This way your target audience get inspiration into how your solution might fit into their own situation, and are also more likely to trust you. This success story is so effective because the customer explains how they use Evernote to catalogue their menu and create specific lists.
What to copy: Use specific examples throughout your customer success story. Encourage your customer to mention figures, results, and quirks.
6. Zendesk Needs a Tighter Story
What is good: This success story effectively explains the customer's goals and needs, including specific examples about how they use Zendesk.
What could be better: However, the story behind this example could be stronger. The best customer success stories follow a logical structure to keep the story moving, which is most commonly:
- The situation,
- The problem,
- The solution,
- The outcome.
Zendesk's success story suffers from being too long and not structured enough. The customer begins with their business situation, then veers into how they use the service and the results of this, before finally mentioning some problems near the end.
What to do differently: Make sure your success story follows a succinct and logical story structure. This will ensure viewers stay engaged throughout.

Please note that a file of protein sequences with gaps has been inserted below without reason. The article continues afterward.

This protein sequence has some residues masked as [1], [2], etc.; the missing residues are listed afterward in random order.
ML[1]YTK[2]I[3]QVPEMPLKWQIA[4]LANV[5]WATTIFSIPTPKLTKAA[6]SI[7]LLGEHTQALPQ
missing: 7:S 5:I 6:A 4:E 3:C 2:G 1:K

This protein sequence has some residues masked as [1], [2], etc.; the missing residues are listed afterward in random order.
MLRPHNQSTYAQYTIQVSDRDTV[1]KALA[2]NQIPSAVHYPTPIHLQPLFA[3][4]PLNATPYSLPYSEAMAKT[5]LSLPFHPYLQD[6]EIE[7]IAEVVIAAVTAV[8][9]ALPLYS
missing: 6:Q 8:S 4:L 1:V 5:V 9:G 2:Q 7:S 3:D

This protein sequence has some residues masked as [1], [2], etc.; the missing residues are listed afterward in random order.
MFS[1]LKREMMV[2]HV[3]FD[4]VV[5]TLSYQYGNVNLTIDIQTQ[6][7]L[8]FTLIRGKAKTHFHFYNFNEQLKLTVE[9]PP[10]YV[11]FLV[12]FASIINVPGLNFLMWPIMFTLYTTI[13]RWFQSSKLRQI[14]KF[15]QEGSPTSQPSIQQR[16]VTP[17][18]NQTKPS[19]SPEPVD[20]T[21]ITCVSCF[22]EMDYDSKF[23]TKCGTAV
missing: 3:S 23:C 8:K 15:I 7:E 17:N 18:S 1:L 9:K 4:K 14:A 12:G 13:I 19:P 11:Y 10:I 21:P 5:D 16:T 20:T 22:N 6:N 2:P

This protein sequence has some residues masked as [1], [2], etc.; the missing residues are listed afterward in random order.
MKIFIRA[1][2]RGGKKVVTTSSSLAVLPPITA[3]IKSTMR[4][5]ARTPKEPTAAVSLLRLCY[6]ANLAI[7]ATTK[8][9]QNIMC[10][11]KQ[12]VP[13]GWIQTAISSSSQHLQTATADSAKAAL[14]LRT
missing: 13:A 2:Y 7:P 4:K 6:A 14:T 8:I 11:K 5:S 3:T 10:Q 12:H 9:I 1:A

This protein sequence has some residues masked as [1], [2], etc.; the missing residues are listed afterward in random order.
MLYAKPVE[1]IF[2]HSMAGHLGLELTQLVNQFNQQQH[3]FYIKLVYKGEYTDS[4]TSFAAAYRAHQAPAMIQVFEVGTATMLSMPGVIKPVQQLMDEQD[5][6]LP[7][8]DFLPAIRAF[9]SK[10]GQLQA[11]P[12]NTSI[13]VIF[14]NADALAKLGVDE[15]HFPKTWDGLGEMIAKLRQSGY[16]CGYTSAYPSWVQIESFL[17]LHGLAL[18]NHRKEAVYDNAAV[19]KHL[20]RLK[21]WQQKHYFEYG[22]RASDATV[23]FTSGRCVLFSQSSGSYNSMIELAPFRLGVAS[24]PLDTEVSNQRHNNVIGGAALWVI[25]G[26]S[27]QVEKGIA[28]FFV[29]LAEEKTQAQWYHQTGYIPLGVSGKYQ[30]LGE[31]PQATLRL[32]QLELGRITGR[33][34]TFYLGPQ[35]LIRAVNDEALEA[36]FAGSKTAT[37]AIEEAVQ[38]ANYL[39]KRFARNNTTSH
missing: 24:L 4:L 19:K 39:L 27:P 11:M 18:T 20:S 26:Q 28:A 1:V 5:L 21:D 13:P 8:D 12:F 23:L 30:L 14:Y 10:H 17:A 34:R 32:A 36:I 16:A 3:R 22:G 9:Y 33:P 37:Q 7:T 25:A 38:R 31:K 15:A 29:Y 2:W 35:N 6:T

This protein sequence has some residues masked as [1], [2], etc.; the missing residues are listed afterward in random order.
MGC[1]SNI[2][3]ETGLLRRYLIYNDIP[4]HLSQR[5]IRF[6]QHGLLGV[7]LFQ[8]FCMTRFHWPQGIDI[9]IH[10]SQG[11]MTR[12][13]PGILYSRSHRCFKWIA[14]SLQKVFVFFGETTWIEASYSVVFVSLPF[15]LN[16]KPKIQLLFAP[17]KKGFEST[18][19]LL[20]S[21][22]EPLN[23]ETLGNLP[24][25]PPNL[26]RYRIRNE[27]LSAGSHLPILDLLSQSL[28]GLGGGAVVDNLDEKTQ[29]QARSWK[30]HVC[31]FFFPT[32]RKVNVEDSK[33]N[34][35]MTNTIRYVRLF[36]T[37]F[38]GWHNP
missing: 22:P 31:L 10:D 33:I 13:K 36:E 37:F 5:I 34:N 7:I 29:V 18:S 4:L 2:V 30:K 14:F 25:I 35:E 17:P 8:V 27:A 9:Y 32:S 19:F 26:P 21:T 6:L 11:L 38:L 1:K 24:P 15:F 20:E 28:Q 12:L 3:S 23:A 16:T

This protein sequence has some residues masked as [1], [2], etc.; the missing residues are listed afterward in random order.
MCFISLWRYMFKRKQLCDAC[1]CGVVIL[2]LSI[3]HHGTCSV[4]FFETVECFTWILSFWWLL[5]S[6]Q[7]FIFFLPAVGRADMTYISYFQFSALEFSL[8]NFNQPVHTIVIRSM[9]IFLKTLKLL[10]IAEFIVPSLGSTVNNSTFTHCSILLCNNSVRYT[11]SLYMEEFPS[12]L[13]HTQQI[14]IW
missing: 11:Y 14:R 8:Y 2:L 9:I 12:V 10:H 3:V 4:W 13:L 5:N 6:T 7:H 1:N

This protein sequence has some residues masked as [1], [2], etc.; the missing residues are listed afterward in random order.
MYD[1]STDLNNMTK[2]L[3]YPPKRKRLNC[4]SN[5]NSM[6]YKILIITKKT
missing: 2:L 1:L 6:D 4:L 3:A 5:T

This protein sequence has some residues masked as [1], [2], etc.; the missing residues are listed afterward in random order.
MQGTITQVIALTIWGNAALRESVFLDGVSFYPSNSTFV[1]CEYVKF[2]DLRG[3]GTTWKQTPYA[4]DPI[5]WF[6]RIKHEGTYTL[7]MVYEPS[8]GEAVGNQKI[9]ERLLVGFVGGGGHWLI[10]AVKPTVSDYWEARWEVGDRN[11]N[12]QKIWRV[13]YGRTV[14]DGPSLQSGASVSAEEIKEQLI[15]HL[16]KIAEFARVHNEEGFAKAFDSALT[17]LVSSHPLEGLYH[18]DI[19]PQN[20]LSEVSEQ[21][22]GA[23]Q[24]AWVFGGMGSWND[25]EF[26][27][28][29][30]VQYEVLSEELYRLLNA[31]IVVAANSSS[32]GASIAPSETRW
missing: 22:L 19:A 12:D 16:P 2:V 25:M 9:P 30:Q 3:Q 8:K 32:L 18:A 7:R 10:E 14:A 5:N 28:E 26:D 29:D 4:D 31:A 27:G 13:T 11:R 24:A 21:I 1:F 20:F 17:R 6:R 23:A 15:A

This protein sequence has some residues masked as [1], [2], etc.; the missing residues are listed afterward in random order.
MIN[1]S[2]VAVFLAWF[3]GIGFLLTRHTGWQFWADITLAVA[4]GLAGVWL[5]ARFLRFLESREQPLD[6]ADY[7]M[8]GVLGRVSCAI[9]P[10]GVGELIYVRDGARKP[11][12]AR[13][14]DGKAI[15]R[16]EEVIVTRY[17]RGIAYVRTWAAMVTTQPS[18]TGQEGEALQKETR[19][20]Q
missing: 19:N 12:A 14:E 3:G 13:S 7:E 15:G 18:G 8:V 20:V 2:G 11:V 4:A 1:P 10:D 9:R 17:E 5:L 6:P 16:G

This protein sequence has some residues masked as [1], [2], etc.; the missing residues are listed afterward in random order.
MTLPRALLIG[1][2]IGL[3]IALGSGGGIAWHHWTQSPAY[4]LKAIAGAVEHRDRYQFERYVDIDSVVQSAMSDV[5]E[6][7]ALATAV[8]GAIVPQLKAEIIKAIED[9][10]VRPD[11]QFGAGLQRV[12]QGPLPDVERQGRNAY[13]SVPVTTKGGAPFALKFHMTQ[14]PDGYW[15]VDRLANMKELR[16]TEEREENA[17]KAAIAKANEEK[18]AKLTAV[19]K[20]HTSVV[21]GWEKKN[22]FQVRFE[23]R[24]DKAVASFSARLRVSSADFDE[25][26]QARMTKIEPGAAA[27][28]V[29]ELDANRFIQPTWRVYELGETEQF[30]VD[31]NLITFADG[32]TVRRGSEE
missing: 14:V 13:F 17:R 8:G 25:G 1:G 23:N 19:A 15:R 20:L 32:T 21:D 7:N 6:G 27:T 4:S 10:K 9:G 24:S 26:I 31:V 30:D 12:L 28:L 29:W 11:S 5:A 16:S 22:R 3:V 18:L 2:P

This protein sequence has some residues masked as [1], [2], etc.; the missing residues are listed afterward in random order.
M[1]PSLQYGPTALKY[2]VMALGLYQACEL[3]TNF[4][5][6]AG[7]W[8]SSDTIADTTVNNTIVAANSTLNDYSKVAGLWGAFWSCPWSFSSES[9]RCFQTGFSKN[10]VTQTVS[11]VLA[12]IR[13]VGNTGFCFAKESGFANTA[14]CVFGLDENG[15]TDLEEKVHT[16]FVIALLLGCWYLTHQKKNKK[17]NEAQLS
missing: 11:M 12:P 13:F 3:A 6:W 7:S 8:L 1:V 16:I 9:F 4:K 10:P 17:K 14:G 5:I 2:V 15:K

7. Exact Target Allows Too Many Buzzwords
What is good: Exact Target does a good job of providing the viewer with visual interest. Engaging footage accompanies the customer interview and key phrases are displayed through supporting titles.
What could be better: Unfortunately this success story is bogged down by buzzwords.
It's not as bad as it could be, but when the client talks about "aggregating and leveraging customer data" it clouds their meaning and makes it harder for real emotion to come through.
This means that viewers will find it harder to connect with the customer and imagine themselves in their shoes. And that makes the success story less effective.
What to do differently: Choose your customers carefully — your success story relies on them and how they communicate. Make them feel at ease and encourage them to speak naturally.
Round-Up: It's All About Storytelling
The most important thing to remember when creating a customer success story is to keep the focus on the story your customer has to tell.
If you can tell that story simply, logically and emotionally, then you're well on your way to producing a standout piece of content that will continually build trust and convert leads.